Arabic press roundup: Erdogan's throne 'wobbled' by Istanbul bombing
Since the beginning of the year, Turkey has been rocked by four major bombings - two in Ankara and two in Istanbul - that have left scores of people dead and wounded.
While Saturday’s latest attack in Istanbul, Turkey's largest and most cosmopolitan city and a major draw for international tourists, was blamed by the government on the Islamic State (IS) group, critical commentators in the Arabic media said that Turkish President Recep Tayyip Erdogan was paying the price for his country’s meddling in Syria’s war.
“The Turkish bill is growing day after day because of its intervention in the Syrian crisis… The Turkish people are now the biggest casualties after the Syrian people,” columnist Tariq al-Aschar wrote in Oman’s Al Watan newspaper.
“The conflict has already impacted on tourism and the economy in the country, with the Russian boycott also hitting Turkey hard.”
In an opinion-analysis piece in the London-based Al Hayat newspaper, journalist Yousef al-Shareef said that the Istanbul bombing, which killed five people, had delivered a “knockout blow to tourism” in Turkey.
“The American and German embassies in the country warned their nationals from visiting the popular tourist destination in Turkey due to some intelligence they had. The German consulate in Istanbul closed its doors,” he said.
Al Jazeera’s Arabic news show “Behind the News” hosted a number of experts and political analysts offering a range of explanations for the incidents.
Samir Salha, a professor of international law, said: “There is more than one message from these attacks. But what’s clear here is that these attacks are targeting Turkey’s growing influence in the region as well as its national achievements.
“I think the PKK and ISIS [IS] are beneficiaries of those attacks in addition to foreign intelligence agencies that support some local groups.”
Egypt’s Coptstoday.com news outlet published an op-ed suggesting that the political establishment in Turkey was trembling due to the continuous attacks.
“The throne of Erdogan is being wobbled,” said the website. The op-ed attacked the Turkish president and described him as a failed person who often pushed blame for his failures onto his rivals.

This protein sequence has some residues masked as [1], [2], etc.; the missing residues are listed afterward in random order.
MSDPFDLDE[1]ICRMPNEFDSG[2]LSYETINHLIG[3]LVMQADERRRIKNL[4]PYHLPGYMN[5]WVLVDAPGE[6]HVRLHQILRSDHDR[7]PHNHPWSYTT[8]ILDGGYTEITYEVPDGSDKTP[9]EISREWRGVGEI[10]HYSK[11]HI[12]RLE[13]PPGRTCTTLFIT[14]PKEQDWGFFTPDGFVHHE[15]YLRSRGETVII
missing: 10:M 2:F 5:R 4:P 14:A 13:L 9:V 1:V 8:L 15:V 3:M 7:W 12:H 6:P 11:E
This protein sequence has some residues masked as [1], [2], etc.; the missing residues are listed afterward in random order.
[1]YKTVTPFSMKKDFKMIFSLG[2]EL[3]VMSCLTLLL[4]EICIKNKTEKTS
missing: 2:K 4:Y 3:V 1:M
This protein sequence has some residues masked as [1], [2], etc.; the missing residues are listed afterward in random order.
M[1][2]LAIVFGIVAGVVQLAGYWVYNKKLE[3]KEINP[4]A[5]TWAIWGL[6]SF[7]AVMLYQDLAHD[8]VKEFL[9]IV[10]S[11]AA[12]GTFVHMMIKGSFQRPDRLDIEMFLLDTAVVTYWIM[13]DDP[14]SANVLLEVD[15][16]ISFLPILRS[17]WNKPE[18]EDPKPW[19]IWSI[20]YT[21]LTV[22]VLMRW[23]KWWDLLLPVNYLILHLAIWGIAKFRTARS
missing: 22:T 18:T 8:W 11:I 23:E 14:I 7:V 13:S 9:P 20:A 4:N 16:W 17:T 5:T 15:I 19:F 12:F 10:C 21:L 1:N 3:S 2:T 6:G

“Erdogan is still reaping what his hands sowed in the region such as supporting terrorists in Syria,” it said.
Syria’s state-run Tishreen newspaper also seized the opportunity to launch an attack on the Turkish leadership.
Turkey, it said, was “suffering from instability and a lack of security due to its military campaigns in the southern Turkish governorates, the crackdown on media and political parties, and because of its sponsorship of terrorism in the region particularly in Syria.”
In Lebanon, Al Mustaqbal newspaper published an article tracing the attacks that had targeted Turkey over the past 25 years, pointing out that most of them had been the work of the banned Kurdistan Workers’ Party (PKK), which has been fighting the Turkish state for greater Kurdish autonomy since the 1980s.
But Kuwaiti journalist Abdulaziz Al Fadli, writing in al-Rai newspaper, said that Turkey was paying the price for taking a principled position on human rights.
"Anyone group or individual standing by justice and rights realise that they will pay the price for their positions... However, Turkey for certainly will not change its positions. The Turkish government and Erdogan are strong... Arab and Muslim countries must stand united and support Turkey and principled countries, he wrote.
The Turk-Arab news website reported the reactions of some Arab journalists such as Al Jazeera's renowned talk show presenter, Faisal Al Qsaim, who tweeted, "The political, economic and technological rise of Turkey is not good news for the world's 'hyenas'... Therefore, they want to make Turkey another Syria."
The Qatari newspaper Al Sharq also published two articles offering condolences and support to the Turkish government and people and supporting the Turkish government in its fight against terrorism.
Others speculated about other possible explanations for the attack in Istanbul, with Moustafa al-Sawaf suggesting that Israel could have been responsible in a blog post for the pro-Hamas Felesteen newspaper.
“Turkey has to look for the real perpetrator. The attacks are often branded as being carried out by separatist Kurds or ISIS [IS] but the reality could be that Israel is behind this attack. Israel has a long history of carrying such acts in Iraq and Egypt to achieve its political gains,” he wrote.
But reporter Hisham al-Fakharani of the Egyptian Youm7 newspaper said the fact that Israeli military planes had been able to land in Istanbul to collect the bodies of three Israeli victims of Saturday's bombing demonstrated the strength and depth of the relationship between Israel and Turkey amid talk of a diplomatic rapprochement between the countries, which fell out over Israel’s invasion of Gaza in 2008.
“The bombing of Istanbul has undoubtedly revealed the real face of Turkish-Israeli relations,” he wrote.